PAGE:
AL Post 103 Bellerose 5th Bomb Squadron Memorial

AL Post 103 Bellerose 5th Bombardment Squadron Memorial:
NY State Little Neck-Douglaston American Legion Post 103
42-28 235th St
Little Neck, NY 11363

This memorial monument is dedicated to the 11 Army Airmen, whose skill, courage and sacrifice, saved innumerable lives here on 17 June 1940.  The story of these brave airmen’s action on this day provides a permanent public teaching moment for all to never forget the NY region's long and rich military history and contribution, sometimes fatal, to our nation’s defense that continues today. 

In the early Monday morning hours of 17 June 1940, a flight of four Army Air Corps B-18A bombers of the 5th Bombardment Squadron lifted off from Mitchel Army Airfield in Hempstead NY on a routine but ill-fated training mission.  In 1940, although the nation was not officially at war but realizing the dangers abroad, we were in a declared state of national emergency.  Our long underfunded, undermanned military services were only then beginning to expand, equip and prepare for the coming conflict.  One of the most important at the time was the Army Air Corps.  While men such as the crews taking to the skies that day were training and girding for the approaching fight, most Americans only recently recovering from the long depression, were inward looking and knew little and cared less of the dangers brewing across the oceans.  Among them were likely many of the populace of Bellerose Queens and the surrounding area, awakening, working and traveling that early morning, a scant 4 ½ miles west of the airfield, unsuspecting of the tragedy to come.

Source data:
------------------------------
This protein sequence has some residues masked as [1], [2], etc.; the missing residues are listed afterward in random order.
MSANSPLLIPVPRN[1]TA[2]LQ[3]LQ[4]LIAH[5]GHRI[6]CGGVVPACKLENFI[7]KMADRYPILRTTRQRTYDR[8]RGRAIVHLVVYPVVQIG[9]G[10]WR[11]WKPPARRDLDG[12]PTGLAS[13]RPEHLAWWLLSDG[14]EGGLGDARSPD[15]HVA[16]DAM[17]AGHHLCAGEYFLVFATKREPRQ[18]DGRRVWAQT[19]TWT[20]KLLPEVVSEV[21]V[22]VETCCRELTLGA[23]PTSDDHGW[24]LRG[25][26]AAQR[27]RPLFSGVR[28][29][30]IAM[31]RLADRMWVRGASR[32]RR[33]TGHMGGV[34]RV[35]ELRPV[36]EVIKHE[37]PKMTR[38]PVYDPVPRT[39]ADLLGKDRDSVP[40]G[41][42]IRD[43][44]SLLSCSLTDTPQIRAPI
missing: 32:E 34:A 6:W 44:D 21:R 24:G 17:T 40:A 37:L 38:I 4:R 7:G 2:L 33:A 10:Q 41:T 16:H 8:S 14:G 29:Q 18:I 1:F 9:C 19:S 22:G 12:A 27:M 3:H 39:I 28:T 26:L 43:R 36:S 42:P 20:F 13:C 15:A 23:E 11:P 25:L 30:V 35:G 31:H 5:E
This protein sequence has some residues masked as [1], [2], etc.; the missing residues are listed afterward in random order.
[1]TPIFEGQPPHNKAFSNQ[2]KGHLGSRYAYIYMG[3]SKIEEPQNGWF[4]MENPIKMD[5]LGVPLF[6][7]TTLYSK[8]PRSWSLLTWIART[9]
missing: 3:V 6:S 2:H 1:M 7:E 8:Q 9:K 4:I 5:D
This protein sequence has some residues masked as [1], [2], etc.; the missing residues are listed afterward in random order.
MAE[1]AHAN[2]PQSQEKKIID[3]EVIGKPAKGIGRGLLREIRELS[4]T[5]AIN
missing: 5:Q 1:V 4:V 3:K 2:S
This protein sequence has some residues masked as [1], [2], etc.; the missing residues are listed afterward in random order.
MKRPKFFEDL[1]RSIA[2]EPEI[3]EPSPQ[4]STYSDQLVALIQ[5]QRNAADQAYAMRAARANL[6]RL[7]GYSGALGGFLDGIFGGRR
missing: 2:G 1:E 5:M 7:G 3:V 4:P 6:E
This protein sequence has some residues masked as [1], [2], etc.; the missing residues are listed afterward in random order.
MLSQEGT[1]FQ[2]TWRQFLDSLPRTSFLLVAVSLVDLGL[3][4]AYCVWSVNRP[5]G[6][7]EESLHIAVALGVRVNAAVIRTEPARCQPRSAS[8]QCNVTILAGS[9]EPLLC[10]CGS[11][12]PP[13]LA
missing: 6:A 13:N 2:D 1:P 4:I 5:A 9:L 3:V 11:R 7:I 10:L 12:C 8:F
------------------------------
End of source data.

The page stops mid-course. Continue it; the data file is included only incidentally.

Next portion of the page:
Two of the four bombers in this flight, nor their crews would return to Mitchel Field that day.  On board were 11 men from across the nation, all volunteers with at least nine states represented.  Reflecting the range of background between them was Irish immigrant Staff Sergeant Martin Costello; son of a Polish immigrant Corporal “Teddy” Kraszewski; son of a Pennsylvania coal miner Staff Sergeant Claude Shelbaer; and in contrast, a direct descendant of 1620 Mayflower Pilgrim John Alden 2nd Lieutenant Paul Lambert.  Among the six officers on board the two aircraft, five were volunteer Reservists called to serve as war clouds gathered on the horizon.  They were led by the experience and skill of their veteran squadron commander, 1st Lt Paul Burlingame Jr., a West Point class of 1934 graduate.  Known as “Junie” to his classmates, he had been a star football player at the academy, and scheduled to help coach the team that summer of 1940.  Among the five enlisted men, two were veteran airmen - the aforementioned Staff Sergeants Costello and Shelbaer, both with ten years of service.  Like their Reserve officer counterparts, the other three enlisted had recently volunteered during the Army’s expansion in the late 1930’s.